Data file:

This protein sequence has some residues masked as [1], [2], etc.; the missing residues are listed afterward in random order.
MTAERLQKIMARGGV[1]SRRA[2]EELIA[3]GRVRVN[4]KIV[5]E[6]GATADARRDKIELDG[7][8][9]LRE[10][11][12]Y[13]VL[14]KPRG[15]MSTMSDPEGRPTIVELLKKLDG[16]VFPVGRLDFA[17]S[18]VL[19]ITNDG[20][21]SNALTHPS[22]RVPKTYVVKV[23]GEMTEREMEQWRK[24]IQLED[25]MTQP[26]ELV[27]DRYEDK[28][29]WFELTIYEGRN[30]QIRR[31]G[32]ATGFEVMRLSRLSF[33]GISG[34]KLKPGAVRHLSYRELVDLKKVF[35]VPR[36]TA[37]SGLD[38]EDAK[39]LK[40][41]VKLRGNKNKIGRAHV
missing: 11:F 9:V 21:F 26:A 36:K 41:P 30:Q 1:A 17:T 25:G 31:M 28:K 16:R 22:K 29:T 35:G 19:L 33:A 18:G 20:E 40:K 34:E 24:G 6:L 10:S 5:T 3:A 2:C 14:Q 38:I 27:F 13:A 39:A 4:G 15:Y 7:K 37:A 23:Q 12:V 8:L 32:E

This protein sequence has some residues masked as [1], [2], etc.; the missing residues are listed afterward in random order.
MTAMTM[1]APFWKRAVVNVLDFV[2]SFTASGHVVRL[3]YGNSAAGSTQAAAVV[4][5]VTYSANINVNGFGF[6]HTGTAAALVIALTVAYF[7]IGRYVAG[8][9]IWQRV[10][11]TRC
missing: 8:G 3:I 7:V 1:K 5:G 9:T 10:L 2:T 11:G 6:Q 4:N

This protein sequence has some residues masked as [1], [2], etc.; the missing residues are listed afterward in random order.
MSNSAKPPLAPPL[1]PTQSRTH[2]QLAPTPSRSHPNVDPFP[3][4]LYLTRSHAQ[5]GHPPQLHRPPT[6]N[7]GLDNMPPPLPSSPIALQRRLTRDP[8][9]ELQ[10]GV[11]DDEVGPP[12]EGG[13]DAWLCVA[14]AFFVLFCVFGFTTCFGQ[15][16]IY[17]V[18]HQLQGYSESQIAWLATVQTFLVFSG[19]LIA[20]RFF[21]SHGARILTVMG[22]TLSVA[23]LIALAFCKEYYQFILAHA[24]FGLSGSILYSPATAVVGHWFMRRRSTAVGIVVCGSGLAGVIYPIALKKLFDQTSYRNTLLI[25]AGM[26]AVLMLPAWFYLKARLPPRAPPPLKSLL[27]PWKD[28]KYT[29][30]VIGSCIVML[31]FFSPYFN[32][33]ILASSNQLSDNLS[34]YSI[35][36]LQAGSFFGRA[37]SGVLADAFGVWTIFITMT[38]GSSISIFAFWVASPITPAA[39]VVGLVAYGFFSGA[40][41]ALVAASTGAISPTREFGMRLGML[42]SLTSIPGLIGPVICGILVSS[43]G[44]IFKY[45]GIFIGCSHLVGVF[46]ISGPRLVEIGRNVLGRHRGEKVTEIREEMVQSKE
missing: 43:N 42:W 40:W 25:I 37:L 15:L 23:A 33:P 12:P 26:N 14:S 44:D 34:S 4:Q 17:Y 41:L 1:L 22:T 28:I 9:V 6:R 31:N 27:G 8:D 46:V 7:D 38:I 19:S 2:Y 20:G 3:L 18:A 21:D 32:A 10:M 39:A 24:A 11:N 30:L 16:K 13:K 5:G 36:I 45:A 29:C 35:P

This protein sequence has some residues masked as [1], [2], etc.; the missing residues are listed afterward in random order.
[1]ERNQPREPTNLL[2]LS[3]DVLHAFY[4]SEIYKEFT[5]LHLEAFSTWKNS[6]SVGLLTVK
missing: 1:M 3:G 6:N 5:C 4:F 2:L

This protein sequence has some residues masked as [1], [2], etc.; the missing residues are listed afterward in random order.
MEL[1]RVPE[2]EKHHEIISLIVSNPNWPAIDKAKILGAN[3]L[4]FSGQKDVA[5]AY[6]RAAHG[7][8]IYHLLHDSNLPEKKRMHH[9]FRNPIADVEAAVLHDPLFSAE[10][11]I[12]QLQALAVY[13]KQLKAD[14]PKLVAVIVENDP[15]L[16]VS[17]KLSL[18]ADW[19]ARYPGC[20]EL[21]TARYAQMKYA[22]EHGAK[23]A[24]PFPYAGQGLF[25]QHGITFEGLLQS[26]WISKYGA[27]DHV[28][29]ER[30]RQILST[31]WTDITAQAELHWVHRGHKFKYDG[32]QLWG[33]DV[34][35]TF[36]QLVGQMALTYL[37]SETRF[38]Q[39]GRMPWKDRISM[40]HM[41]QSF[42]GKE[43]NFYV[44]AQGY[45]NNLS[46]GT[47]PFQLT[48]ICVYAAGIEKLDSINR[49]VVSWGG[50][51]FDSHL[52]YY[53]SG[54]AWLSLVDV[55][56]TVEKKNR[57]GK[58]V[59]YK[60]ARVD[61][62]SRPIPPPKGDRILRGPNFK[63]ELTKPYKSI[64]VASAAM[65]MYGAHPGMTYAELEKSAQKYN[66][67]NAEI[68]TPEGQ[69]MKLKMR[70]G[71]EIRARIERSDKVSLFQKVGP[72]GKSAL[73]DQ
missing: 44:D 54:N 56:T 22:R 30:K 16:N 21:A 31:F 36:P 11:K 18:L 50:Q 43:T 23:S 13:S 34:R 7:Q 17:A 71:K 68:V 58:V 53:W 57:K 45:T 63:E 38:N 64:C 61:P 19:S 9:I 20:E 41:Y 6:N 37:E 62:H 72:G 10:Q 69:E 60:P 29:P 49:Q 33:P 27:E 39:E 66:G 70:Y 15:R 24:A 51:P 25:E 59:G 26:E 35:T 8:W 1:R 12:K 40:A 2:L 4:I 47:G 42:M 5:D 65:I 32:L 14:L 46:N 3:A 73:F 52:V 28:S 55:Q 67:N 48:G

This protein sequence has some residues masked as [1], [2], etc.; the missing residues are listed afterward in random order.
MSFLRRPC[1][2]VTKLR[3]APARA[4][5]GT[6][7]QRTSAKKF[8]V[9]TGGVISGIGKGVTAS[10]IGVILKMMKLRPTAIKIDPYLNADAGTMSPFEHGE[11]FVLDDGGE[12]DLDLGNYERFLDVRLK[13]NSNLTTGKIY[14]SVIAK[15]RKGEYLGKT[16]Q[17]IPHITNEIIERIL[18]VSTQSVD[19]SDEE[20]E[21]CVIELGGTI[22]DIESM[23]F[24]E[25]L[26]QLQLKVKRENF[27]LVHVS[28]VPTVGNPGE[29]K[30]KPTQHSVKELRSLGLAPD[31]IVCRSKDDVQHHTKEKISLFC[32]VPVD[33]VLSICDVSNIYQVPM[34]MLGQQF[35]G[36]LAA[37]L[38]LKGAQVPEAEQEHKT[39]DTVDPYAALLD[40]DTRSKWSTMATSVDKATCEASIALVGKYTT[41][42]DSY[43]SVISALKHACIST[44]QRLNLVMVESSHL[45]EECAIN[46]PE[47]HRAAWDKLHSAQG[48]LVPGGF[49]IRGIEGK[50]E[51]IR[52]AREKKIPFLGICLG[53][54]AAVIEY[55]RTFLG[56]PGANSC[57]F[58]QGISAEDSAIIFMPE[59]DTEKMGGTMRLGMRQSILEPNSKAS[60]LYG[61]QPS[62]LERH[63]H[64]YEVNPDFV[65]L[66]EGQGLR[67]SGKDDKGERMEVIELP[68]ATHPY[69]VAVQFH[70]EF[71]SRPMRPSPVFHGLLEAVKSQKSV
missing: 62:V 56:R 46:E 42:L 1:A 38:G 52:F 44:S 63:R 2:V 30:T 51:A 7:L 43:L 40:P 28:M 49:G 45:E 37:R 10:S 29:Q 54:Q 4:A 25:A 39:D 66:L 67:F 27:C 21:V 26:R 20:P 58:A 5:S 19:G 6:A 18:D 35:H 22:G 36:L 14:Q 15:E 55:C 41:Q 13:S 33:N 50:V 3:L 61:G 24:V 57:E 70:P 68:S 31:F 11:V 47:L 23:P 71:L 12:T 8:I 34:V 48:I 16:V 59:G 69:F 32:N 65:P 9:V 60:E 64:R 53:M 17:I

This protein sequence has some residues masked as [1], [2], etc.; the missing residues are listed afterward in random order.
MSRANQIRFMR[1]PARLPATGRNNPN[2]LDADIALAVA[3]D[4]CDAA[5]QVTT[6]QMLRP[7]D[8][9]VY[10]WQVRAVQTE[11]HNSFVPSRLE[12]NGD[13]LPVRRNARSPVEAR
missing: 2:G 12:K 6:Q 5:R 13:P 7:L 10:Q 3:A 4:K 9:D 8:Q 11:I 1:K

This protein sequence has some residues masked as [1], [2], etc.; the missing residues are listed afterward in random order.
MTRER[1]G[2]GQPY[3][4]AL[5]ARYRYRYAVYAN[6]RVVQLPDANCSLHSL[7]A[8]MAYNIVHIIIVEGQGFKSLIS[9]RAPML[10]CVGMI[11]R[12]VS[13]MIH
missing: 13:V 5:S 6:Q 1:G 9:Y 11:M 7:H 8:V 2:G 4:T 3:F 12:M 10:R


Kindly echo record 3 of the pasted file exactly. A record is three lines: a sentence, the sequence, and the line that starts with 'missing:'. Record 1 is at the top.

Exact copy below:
This protein sequence has some residues masked as [1], [2], etc.; the missing residues are listed afterward in random order.
MSNSAKPPLAPPL[1]PTQSRTH[2]QLAPTPSRSHPNVDPFP[3][4]LYLTRSHAQ[5]GHPPQLHRPPT[6]N[7]GLDNMPPPLPSSPIALQRRLTRDP[8][9]ELQ[10]GV[11]DDEVGPP[12]EGG[13]DAWLCVA[14]AFFVLFCVFGFTTCFGQ[15][16]IY[17]V[18]HQLQGYSESQIAWLATVQTFLVFSG[19]LIA[20]RFF[21]SHGARILTVMG[22]TLSVA[23]LIALAFCKEYYQFILAHA[24]FGLSGSILYSPATAVVGHWFMRRRSTAVGIVVCGSGLAGVIYPIALKKLFDQTSYRNTLLI[25]AGM[26]AVLMLPAWFYLKARLPPRAPPPLKSLL[27]PWKD[28]KYT[29][30]VIGSCIVML[31]FFSPYFN[32][33]ILASSNQLSDNLS[34]YSI[35][36]LQAGSFFGRA[37]SGVLADAFGVWTIFITMT[38]GSSISIFAFWVASPITPAA[39]VVGLVAYGFFSGA[40][41]ALVAASTGAISPTREFGMRLGML[42]SLTSIPGLIGPVICGILVSS[43]G[44]IFKY[45]GIFIGCSHLVGVF[46]ISGPRLVEIGRNVLGRHRGEKVTEIREEMVQSKE
missing: 43:N 42:W 40:W 25:I 37:L 15:L 23:A 33:P 12:P 26:N 14:S 44:D 34:S 4:Q 17:Y 41:L 1:L 22:T 28:I 9:V 6:R 31:N 27:G 8:D 46:V 7:D 38:I 19:S 2:Y 20:G 3:L 18:A 21:D 32:A 10:M 39:A 24:A 11:N 30:L 16:K 13:K 5:G 36:I 45:A 29:C 35:P